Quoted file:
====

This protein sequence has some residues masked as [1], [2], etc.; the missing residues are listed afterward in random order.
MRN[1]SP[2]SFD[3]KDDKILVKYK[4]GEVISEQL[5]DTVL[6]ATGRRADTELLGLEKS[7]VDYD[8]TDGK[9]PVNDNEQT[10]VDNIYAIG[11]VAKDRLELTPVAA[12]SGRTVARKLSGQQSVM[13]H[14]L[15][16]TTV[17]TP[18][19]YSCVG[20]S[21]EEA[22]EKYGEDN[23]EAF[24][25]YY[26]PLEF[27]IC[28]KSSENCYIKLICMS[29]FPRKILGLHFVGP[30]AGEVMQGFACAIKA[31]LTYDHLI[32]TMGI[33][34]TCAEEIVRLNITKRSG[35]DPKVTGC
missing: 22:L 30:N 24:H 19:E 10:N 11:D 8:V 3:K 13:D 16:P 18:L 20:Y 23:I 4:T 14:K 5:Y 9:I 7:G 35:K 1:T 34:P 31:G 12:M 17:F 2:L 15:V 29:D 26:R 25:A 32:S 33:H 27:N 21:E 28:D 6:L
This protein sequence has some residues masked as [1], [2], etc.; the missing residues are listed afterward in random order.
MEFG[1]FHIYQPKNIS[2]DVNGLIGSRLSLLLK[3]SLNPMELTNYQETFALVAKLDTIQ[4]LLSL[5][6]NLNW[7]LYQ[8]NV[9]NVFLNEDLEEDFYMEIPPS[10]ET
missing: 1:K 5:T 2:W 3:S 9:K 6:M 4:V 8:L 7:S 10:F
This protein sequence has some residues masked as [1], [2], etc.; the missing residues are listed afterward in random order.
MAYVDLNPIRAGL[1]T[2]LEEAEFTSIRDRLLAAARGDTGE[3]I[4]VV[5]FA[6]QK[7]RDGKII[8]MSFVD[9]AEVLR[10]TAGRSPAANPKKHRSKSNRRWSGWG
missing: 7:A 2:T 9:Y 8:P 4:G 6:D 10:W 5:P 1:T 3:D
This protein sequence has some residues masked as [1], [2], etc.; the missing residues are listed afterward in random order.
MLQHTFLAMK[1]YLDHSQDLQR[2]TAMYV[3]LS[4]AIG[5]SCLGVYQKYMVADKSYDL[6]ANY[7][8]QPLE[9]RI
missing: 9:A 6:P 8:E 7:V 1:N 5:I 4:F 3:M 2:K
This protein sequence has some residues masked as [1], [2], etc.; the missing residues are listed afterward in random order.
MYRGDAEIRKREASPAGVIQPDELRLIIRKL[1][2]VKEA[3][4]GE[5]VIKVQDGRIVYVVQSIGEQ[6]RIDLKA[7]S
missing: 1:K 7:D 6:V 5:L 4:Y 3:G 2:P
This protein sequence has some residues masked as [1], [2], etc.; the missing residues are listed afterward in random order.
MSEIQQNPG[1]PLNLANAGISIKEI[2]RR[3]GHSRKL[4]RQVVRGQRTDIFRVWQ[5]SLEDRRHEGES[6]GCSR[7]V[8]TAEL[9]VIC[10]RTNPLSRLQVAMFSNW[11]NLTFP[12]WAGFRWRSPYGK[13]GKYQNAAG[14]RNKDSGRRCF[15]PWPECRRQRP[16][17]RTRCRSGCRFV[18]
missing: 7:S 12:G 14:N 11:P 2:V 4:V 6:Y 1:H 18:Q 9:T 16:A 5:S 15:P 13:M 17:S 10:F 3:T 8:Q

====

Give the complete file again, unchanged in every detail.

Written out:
This protein sequence has some residues masked as [1], [2], etc.; the missing residues are listed afterward in random order.
MRN[1]SP[2]SFD[3]KDDKILVKYK[4]GEVISEQL[5]DTVL[6]ATGRRADTELLGLEKS[7]VDYD[8]TDGK[9]PVNDNEQT[10]VDNIYAIG[11]VAKDRLELTPVAA[12]SGRTVARKLSGQQSVM[13]H[14]L[15][16]TTV[17]TP[18][19]YSCVG[20]S[21]EEA[22]EKYGEDN[23]EAF[24][25]YY[26]PLEF[27]IC[28]KSSENCYIKLICMS[29]FPRKILGLHFVGP[30]AGEVMQGFACAIKA[31]LTYDHLI[32]TMGI[33][34]TCAEEIVRLNITKRSG[35]DPKVTGC
missing: 22:L 30:N 24:H 19:E 10:N 11:D 8:V 3:K 13:D 16:P 18:L 20:Y 23:I 4:T 14:K 5:Y 9:I 7:G 35:K 1:T 34:P 31:G 12:M 17:F 2:L 15:V 29:D 26:R 25:A 32:S 33:H 27:N 21:E 28:D 6:L
This protein sequence has some residues masked as [1], [2], etc.; the missing residues are listed afterward in random order.
MEFG[1]FHIYQPKNIS[2]DVNGLIGSRLSLLLK[3]SLNPMELTNYQETFALVAKLDTIQ[4]LLSL[5][6]NLNW[7]LYQ[8]NV[9]NVFLNEDLEEDFYMEIPPS[10]ET
missing: 1:K 5:T 2:W 3:S 9:K 6:M 4:V 8:L 7:S 10:F
This protein sequence has some residues masked as [1], [2], etc.; the missing residues are listed afterward in random order.
MAYVDLNPIRAGL[1]T[2]LEEAEFTSIRDRLLAAARGDTGE[3]I[4]VV[5]FA[6]QK[7]RDGKII[8]MSFVD[9]AEVLR[10]TAGRSPAANPKKHRSKSNRRWSGWG
missing: 7:A 2:T 9:Y 8:P 4:G 6:D 10:W 5:P 1:T 3:D
This protein sequence has some residues masked as [1], [2], etc.; the missing residues are listed afterward in random order.
MLQHTFLAMK[1]YLDHSQDLQR[2]TAMYV[3]LS[4]AIG[5]SCLGVYQKYMVADKSYDL[6]ANY[7][8]QPLE[9]RI
missing: 9:A 6:P 8:E 7:V 1:N 5:I 4:F 3:M 2:K
This protein sequence has some residues masked as [1], [2], etc.; the missing residues are listed afterward in random order.
MYRGDAEIRKREASPAGVIQPDELRLIIRKL[1][2]VKEA[3][4]GE[5]VIKVQDGRIVYVVQSIGEQ[6]RIDLKA[7]S
missing: 1:K 7:D 6:V 5:L 4:Y 3:G 2:P
This protein sequence has some residues masked as [1], [2], etc.; the missing residues are listed afterward in random order.
MSEIQQNPG[1]PLNLANAGISIKEI[2]RR[3]GHSRKL[4]RQVVRGQRTDIFRVWQ[5]SLEDRRHEGES[6]GCSR[7]V[8]TAEL[9]VIC[10]RTNPLSRLQVAMFSNW[11]NLTFP[12]WAGFRWRSPYGK[13]GKYQNAAG[14]RNKDSGRRCF[15]PWPECRRQRP[16][17]RTRCRSGCRFV[18]
missing: 7:S 12:G 14:N 11:P 2:V 4:V 6:Y 1:H 18:Q 9:T 16:A 5:S 15:P 13:M 17:S 10:F 3:T 8:Q